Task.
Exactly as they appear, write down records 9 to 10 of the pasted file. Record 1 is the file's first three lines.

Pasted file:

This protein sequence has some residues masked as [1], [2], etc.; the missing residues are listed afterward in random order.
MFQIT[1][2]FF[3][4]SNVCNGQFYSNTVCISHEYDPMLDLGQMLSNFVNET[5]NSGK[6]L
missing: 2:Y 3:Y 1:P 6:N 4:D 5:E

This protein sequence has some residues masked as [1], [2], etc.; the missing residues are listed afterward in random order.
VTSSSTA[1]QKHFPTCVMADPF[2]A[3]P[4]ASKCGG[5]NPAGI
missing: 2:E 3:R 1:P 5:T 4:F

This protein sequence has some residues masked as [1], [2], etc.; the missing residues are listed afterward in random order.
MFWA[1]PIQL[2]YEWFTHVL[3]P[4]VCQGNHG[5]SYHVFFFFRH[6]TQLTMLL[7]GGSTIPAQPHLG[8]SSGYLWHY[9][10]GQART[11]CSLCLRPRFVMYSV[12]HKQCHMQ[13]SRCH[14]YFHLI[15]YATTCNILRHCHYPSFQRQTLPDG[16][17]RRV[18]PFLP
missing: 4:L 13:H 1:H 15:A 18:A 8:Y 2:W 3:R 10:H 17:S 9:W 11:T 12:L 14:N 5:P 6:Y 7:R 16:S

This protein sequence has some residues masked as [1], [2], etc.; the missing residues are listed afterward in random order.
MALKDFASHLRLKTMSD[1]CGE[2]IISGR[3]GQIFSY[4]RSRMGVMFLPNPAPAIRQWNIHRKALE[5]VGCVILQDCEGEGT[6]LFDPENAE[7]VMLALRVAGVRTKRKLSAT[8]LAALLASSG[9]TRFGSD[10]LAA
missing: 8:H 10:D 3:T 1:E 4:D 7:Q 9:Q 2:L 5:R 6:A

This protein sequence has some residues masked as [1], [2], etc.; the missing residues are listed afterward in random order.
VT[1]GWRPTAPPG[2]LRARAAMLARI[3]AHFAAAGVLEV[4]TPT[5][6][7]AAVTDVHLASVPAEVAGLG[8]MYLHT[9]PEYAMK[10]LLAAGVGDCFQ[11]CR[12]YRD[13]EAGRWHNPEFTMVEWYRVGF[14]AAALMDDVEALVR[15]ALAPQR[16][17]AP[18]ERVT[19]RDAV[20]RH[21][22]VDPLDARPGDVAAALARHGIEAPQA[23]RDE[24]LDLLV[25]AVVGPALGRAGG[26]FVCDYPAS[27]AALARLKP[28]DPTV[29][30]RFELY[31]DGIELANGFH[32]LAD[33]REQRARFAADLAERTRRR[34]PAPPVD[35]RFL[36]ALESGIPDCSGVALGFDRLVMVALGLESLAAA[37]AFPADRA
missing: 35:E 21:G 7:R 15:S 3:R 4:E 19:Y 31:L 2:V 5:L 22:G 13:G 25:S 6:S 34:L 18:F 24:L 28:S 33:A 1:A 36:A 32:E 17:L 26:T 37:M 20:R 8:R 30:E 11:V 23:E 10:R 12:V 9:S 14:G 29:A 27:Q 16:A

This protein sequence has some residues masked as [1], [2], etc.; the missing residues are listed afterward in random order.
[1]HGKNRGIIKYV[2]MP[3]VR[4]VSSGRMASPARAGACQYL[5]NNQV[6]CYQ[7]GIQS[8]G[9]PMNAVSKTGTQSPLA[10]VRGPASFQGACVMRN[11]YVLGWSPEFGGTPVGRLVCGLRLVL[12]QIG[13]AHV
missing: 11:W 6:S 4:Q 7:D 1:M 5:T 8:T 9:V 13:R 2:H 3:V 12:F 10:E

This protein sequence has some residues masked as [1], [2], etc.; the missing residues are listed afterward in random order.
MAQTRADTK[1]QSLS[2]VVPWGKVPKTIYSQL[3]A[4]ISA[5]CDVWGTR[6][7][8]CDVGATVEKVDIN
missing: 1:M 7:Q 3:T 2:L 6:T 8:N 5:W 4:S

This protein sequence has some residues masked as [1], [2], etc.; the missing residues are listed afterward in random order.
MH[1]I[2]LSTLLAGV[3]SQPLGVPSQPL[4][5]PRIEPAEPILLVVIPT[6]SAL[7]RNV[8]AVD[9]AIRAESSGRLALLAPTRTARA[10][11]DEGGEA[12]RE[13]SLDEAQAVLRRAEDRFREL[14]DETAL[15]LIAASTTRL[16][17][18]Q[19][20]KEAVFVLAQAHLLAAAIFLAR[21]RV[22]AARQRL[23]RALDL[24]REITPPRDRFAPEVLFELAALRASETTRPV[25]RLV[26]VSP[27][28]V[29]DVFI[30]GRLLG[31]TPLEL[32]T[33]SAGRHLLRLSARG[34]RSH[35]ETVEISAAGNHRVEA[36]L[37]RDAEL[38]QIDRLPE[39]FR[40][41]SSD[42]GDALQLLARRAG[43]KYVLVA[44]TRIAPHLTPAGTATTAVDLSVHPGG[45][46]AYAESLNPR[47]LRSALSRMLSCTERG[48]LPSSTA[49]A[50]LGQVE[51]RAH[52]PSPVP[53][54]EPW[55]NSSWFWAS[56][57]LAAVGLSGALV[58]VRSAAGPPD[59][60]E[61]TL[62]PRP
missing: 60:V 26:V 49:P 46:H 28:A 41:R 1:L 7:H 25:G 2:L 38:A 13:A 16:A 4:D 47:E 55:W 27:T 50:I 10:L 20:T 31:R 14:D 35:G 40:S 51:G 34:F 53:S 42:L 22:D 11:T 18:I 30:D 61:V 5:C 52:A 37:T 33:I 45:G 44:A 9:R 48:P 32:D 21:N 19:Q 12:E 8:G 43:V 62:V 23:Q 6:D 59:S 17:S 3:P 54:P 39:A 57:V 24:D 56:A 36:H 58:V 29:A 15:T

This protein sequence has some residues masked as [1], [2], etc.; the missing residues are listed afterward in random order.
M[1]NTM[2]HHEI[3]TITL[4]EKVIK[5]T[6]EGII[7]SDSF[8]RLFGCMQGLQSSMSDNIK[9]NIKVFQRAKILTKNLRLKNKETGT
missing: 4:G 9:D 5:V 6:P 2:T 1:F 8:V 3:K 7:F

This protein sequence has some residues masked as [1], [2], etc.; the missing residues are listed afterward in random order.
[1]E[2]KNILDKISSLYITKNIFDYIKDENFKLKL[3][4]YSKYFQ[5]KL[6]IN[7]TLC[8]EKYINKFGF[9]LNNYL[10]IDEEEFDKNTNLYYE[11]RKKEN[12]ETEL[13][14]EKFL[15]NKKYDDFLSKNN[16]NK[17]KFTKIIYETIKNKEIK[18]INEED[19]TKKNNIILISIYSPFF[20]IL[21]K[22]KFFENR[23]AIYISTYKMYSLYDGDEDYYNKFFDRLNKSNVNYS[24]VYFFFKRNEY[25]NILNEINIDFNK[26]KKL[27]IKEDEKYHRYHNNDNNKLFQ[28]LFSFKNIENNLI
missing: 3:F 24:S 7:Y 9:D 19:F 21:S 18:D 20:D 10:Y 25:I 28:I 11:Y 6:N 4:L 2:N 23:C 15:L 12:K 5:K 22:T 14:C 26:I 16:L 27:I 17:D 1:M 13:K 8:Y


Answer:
This protein sequence has some residues masked as [1], [2], etc.; the missing residues are listed afterward in random order.
M[1]NTM[2]HHEI[3]TITL[4]EKVIK[5]T[6]EGII[7]SDSF[8]RLFGCMQGLQSSMSDNIK[9]NIKVFQRAKILTKNLRLKNKETGT
missing: 4:G 9:D 5:V 6:P 2:T 1:F 8:V 3:K 7:F

This protein sequence has some residues masked as [1], [2], etc.; the missing residues are listed afterward in random order.
[1]E[2]KNILDKISSLYITKNIFDYIKDENFKLKL[3][4]YSKYFQ[5]KL[6]IN[7]TLC[8]EKYINKFGF[9]LNNYL[10]IDEEEFDKNTNLYYE[11]RKKEN[12]ETEL[13][14]EKFL[15]NKKYDDFLSKNN[16]NK[17]KFTKIIYETIKNKEIK[18]INEED[19]TKKNNIILISIYSPFF[20]IL[21]K[22]KFFENR[23]AIYISTYKMYSLYDGDEDYYNKFFDRLNKSNVNYS[24]VYFFFKRNEY[25]NILNEINIDFNK[26]KKL[27]IKEDEKYHRYHNNDNNKLFQ[28]LFSFKNIENNLI
missing: 3:F 24:S 7:Y 9:D 19:F 21:S 18:D 20:D 10:Y 25:I 28:I 11:Y 6:N 4:L 2:N 23:C 15:L 12:K 5:K 22:T 14:C 26:I 16:L 27:I 17:D 1:M 13:K 8:Y